Coca-Cola in Glass Bottles
We’re having quite a bit of heat here in Pretoria, at least from my perspective. It’s currently around 27ºC (around 80ºF) and this is supposedly still springtime.
Days like this I could really go for a nice, icy Coca-Cola. And that makes me think about the funny things we occasionally debate in the states: the variety of names for a soft drink (“pop” vs “soda” vs “cola); or whether a beverages tastes best in glass or aluminum (or for the sensory-challenged, plastic).
For the record, I’m from western Pennsylvania, and I call it “pop.” And as for taste, glass is the only container that I’ve found doesn’t transfer a taste to the beverage when exposed to heat. Cans get a metallic taste, and the taste of any soft drink that has been in a heated plastic bottle can be downright nasty, not to mention all the BPA floating around (because, y’know, Coke is so healthful otherwise).
In the area near Pretoria, South Africa where we’re living, many restaurants offer Coke in glass bottles. I treat myself to this about once a month, because I figure my gut can handle that much. In the stores here, the norm is packaging in cans and plastic.
So you might imagine how excited I was to see these convenience store coolers brimming with 1.25 liter glass bottles of Coke! In the states, the only glass bottles you find regularly are the “pony” bottles of Coke that they roll out for special occasions and charge three times as much as the cans or plastic.
But does it really matter whether Coca-Cola tastes better in glass vs. can vs. plastic or whether we call our beverages “pop” vs “soda” vs “cola”? No, of course not. But it also doesn’t hurt, as long as we keep reality in perspective, and consider that in Africa alone, there are 345 million people without access to clean drinking water.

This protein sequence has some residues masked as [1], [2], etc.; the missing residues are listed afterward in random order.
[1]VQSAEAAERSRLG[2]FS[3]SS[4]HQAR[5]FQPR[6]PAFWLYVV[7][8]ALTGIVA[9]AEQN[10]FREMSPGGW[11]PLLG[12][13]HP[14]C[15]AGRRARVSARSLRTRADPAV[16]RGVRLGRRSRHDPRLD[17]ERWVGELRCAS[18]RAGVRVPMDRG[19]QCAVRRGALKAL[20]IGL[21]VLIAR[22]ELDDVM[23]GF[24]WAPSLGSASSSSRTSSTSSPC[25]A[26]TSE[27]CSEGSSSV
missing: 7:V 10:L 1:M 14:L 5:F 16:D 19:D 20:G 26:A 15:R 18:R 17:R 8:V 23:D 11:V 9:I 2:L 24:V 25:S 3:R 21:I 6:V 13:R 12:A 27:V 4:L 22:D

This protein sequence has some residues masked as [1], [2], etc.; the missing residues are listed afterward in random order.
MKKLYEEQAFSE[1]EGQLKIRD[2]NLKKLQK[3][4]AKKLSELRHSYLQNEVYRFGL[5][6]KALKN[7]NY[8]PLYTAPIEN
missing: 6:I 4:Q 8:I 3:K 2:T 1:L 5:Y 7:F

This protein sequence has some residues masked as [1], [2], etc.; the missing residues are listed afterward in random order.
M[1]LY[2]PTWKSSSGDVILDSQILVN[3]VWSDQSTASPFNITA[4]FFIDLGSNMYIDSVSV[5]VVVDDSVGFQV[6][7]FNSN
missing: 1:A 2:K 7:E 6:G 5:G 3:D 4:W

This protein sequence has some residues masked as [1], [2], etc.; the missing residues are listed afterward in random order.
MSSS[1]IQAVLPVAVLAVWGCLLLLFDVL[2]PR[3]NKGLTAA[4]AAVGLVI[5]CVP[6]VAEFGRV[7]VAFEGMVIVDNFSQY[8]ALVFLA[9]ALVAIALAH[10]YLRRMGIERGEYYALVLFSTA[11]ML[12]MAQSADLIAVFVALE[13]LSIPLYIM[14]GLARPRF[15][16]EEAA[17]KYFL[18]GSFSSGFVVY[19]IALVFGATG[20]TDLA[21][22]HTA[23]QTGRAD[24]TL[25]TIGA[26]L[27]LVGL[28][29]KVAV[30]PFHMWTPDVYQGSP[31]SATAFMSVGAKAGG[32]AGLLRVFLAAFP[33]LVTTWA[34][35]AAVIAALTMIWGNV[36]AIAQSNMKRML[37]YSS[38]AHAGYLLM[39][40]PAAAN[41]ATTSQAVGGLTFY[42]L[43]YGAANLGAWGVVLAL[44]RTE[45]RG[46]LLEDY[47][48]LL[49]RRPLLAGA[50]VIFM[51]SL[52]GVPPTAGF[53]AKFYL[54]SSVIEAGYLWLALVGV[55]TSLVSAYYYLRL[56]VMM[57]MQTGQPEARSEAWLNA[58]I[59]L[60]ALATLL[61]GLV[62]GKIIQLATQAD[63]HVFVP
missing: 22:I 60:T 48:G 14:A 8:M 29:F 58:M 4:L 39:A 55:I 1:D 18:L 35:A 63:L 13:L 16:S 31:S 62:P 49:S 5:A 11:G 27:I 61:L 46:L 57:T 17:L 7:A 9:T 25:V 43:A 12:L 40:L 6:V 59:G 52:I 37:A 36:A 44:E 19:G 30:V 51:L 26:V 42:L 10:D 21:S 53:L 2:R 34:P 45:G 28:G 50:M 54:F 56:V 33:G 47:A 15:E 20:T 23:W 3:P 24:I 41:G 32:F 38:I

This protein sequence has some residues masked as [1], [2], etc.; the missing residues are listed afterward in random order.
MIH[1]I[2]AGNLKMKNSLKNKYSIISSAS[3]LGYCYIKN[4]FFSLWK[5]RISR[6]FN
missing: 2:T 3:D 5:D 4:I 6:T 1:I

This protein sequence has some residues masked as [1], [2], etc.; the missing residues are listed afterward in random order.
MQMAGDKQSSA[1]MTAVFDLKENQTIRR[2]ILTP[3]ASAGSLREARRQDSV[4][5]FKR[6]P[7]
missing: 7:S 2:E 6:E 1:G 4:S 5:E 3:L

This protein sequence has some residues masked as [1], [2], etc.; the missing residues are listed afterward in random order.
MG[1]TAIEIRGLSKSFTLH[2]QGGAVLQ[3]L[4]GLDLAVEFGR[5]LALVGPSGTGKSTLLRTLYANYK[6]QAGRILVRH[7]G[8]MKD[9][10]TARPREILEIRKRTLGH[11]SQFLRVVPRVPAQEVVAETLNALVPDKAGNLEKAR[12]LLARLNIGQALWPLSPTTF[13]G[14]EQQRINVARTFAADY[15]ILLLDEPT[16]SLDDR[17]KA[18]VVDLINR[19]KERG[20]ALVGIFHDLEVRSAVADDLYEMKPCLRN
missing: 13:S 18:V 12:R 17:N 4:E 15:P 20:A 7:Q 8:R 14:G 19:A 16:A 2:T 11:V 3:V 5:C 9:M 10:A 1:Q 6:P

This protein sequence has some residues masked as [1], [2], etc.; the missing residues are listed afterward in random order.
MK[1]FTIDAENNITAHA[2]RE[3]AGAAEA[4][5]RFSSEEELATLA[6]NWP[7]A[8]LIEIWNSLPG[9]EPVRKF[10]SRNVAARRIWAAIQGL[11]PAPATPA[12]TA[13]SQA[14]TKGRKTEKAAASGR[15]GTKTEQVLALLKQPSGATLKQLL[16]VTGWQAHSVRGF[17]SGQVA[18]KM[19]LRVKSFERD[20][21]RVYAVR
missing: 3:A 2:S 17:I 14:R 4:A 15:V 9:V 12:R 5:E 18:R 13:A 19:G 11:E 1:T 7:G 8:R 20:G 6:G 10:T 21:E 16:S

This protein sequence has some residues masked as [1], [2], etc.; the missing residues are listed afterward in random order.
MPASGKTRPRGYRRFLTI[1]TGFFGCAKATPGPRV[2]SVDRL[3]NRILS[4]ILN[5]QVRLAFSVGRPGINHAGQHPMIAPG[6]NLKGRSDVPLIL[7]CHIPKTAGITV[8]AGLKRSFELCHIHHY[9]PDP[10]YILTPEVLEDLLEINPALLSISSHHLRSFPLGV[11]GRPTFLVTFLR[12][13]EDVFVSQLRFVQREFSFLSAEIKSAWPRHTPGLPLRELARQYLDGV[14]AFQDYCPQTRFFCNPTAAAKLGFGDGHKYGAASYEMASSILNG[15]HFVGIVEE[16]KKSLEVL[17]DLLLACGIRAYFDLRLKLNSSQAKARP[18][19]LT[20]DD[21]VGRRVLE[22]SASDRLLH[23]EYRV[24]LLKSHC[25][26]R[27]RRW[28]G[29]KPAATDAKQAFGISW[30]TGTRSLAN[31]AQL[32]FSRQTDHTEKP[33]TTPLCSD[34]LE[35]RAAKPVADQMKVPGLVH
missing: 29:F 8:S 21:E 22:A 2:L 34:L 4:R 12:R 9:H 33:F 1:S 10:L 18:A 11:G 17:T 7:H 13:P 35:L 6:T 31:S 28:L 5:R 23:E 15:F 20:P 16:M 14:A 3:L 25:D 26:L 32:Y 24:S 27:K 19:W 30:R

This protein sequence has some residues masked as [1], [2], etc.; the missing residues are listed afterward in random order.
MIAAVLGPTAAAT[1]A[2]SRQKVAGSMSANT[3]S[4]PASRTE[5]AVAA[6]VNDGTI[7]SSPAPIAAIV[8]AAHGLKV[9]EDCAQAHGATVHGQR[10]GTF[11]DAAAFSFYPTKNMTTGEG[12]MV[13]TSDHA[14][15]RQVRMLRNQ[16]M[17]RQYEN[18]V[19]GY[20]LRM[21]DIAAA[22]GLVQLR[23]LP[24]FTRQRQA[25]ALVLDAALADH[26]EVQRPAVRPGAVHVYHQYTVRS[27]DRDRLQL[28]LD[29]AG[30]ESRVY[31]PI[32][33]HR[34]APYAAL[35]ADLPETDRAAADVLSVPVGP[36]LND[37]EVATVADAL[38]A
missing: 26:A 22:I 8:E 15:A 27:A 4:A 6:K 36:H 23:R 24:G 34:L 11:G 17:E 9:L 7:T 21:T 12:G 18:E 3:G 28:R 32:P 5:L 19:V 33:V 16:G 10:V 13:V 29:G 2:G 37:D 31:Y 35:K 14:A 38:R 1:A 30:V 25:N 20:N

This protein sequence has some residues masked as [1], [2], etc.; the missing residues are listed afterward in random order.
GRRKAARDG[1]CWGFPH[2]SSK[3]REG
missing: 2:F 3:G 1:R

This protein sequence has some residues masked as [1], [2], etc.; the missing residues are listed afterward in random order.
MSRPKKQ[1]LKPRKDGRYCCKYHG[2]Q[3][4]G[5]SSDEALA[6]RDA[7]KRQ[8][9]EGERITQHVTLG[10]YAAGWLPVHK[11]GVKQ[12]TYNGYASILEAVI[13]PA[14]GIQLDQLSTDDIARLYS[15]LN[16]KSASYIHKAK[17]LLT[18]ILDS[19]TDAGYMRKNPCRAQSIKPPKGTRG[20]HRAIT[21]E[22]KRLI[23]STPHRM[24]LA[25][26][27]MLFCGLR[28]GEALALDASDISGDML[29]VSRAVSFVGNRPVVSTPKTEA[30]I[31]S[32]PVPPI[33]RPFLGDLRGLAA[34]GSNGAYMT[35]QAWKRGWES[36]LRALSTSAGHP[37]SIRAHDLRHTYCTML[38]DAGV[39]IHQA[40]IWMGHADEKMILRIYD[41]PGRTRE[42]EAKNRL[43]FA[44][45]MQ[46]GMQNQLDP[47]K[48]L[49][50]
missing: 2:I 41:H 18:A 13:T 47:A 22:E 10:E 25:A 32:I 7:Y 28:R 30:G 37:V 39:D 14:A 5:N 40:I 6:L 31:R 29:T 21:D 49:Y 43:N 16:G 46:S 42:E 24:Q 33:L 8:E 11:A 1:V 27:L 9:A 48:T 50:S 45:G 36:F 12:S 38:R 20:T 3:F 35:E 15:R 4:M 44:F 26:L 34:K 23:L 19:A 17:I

And about that Coke? The reason I only treat myself to a Coke now very infrequently, is because of a hospice nurse I met while taking care of my mom. When mom was staying with me after surgery, she had to be fed through a tube. I would stock up on cans of liquid Enfamil, and then feed her by pouring them into a drip bag which went directly into her gut, bypassing the area where surgery removed a blockage due to her aggressive cancer.
The line was clear but the Enfamil seemed to stop going through mom’s gut, finally backing into the line. I showed the visiting nurse, who, in response, pulled out a can of Coca-Cola from her kit. She poured it through the tube, and within a few minutes the tube cleared and within a short time, mom’s intestine was ready for more enfamil. The nurse told me that Coke is one of the worst things for the human GI tract. It acts like drano, which is good for temporarily clearing blocked tubes and intestines, but awful to drink on a regular basis, because it will wear down the lining of your stomach, your throat, and your intestines.
Now I have seen sites saying that the myth of Coca-Cola on the intestinal tract has been debunked. I’ve also seen sites that have citizen science projects with a can of coke and a piece of meat, showing the beverage eating away the flesh of the meat. The regular use of many soft drinks has been linked to stomach problems, esophageal problems, and most notoriously, leaky gut syndrome.
All I can say to that is that in 2008 I watched a hospice nurse, who carried it for just that occasion, open a blockage in my mom’s tubing and part of her G.I tract using nothing but one can of Coke.
Will I still drink it? Yes. Because I personally believe that in small doses, such as a once-per-month treat, the human body is capable of handling and processing a large number of substances that wouldn’t be good long-term.
But that incident did change my desire to drink it on a regular basis. Now, I drink water every day, green tea and coffee, and my most frequent treat is a nice, cold, glass bottle of Pellegrino mineral water.
Now, if I could only change my mindset with coffee…
Happy Friday, everyone. What’s YOUR favorite drink on hot summer days?